Medicine (MD/DO)
Anatomy & Embryology
Nervous System Development
Neural Crest Derivatives

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Neural Crest Derivatives

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Neural Crest Derivatives

Neuron with Crest choosing a Path
During embryological development, the final structures formed from neural crest cells are termed neural crest derivatives. These cells fall under the larger category of ectoderm, one of the three germ layers, along with mesoderm and endoderm. Neural crest cells originate from the neural plate during early neural development and exist transiently in the embryo before migrating to various locations where they then develop into adult structures. Neural crest derivatives can be recalled using the mnemonic CA MOTEL ASS. C is for craniofacial structures of the skull and A is for the arachnoid and pia mater. In the word MOTEL, M is for melanocytes, O for odontoblasts, T for tracheal cartilage, E for enterochromaffin cells, and L is for laryngeal cartilage. Then, A is for all ganglia, S for Schwann cells, while the second S stands for spiral septum.
CA Motel Ass

Neural crest cell derivatives can be remembered using the mnemonic CA MOTEL ASS: craniofacial structures, arachnoid and pia mater, melanocytes, odontoblasts, tracheal cartilage, enterochromaffin cells, laryngeal cartilage, all ganglia, schwann cells, and spiral septum.

Craniofacial Structures (skull)
Crane Building Face and Skull

The skull is made up of 8 cranial bones and 14 facial bones that articulate at sutures which are immobile, interlocking joints. During embryonic development, fibrinous spaces called fontanels exist between cranial bones that eventually fuse closed after birth.

Arachnoid and Pia Mater
Arachnid-spider and Pie

The leptomeninges surround the brain and spinal cord. The pia mater is the deepest and thinnest meningeal layer; on top of it lies the arachnoid mater. In between these two layers is the subarachnoid space, where cerebrospinal fluid (CSF) flows to support and nourish the central nervous system.


These skin cells are found in the stratum basale which is the deepest layer of the epidermis and are responsible for producing the pigment known as melanin. One of the causes of albinism can be when neural crest cells fail to migrate to this skin layer; without melanocytes, the person is devoid of melanin and will appear diffusely pale.


Odontogenesis, or tooth development, begins at 6 weeks in-utero. Odontoblasts make dentin, a calcified mineral that supports the overlying enamel of the tooth; these cells begin making dentin during the second trimester in-utero and will continue to do so throughout a person’s life.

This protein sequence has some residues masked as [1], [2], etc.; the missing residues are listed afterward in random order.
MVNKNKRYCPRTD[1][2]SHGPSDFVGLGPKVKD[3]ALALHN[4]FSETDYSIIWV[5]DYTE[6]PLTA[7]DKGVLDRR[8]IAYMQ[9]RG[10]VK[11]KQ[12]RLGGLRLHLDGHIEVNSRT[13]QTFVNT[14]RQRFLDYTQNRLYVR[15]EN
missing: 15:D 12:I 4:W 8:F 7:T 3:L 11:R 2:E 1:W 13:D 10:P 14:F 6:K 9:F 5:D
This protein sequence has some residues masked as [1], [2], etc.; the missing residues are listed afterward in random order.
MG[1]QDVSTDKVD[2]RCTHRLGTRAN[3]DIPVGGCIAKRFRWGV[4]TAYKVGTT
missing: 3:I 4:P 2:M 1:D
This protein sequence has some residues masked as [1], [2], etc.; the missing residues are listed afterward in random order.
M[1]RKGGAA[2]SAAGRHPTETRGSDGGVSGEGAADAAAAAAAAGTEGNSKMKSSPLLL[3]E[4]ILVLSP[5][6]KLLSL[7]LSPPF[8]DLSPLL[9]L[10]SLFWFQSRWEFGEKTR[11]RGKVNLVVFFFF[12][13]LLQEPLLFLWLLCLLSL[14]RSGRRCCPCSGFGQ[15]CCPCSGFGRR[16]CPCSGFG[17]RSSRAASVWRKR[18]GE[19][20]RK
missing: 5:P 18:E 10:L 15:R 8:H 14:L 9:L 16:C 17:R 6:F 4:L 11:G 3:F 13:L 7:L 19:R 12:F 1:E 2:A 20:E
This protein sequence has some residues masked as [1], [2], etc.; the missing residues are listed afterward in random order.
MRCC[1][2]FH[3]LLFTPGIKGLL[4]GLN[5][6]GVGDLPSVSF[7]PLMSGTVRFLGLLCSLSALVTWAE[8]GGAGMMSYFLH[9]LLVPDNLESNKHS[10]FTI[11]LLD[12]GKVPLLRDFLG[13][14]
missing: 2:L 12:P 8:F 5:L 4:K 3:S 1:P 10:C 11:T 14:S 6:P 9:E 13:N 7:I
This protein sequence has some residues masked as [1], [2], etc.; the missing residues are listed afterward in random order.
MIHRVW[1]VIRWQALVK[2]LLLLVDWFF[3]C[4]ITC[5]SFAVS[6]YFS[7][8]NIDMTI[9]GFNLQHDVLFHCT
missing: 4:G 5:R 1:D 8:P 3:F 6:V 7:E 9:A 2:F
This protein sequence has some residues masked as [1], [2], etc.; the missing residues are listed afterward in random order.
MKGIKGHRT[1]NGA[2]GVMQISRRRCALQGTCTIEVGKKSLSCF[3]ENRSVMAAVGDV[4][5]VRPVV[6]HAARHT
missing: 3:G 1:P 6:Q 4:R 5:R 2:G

Tracheal Cartilage

The trachea is part of the lower airway; it is supported anteriorly by cartilaginous C-shaped rings, which are derived from neural crest cells.

Enterochromaffin (Adrenal Medulla)

The adrenal gland is an endocrine gland that sits directly atop each kidney and consists of an outer cortex and an inner medulla. The adrenal medulla contains enterochromaffin cells that secrete the catecholamines epinephrine and norepinephrine at a 4:1 ratio into systemic circulation. A tumor of the adrenal medulla is called pheochromocytoma.

Laryngeal Cartilage

The shape and support of the final part of the upper airway, the larynx, is provided by various cartilaginous structures. These include the thyroid cartilage, cricoid cartilage, and epiglottis, which protects the trachea from aspiration during swallowing. Another important structure are the arytenoid cartilages, as they play a role in phonation by influencing position and tension of the vocal cords.

All Ganglia

Ganglia are groups of nerve cell bodies that serve as switchpoints for afferent nerves from the autonomic nervous system. They usually lie outside the CNS and organize the functioning between different organ systems. Anatomically, they are seen as swellings or nodes along a nerve fiber.

Schwann Cells

In the peripheral nervous system, Schwann cells myelinate one axon per cell (unlike oligodendrocytes in the CNS, which myelinate multiple axons). They also can help regenerate axons post-injury. Schwann cells can form tumors called schwannomas or acoustic neuromas when they are located near CN VIII.

Spiral Septum (Aorticopulmonary Septum)
Spiral Scepter

The fetal heart originally has one large outflow tract known as the truncus arteriosus. Once neural crest cells migrate to the primitive heart, they begin the formation of the aorticopulmonary septum, which as it develops, spirals upwards and creates separation between outflow tracts of the right and left ventricles into the respective pulmonary arteries and aorta. If this spiraling of the septum fails to occur, a defect known as transposition of the great vessels can occur, in which outflow tracts of the ventricles are switched and the infant manifests with cyanosis at birth.


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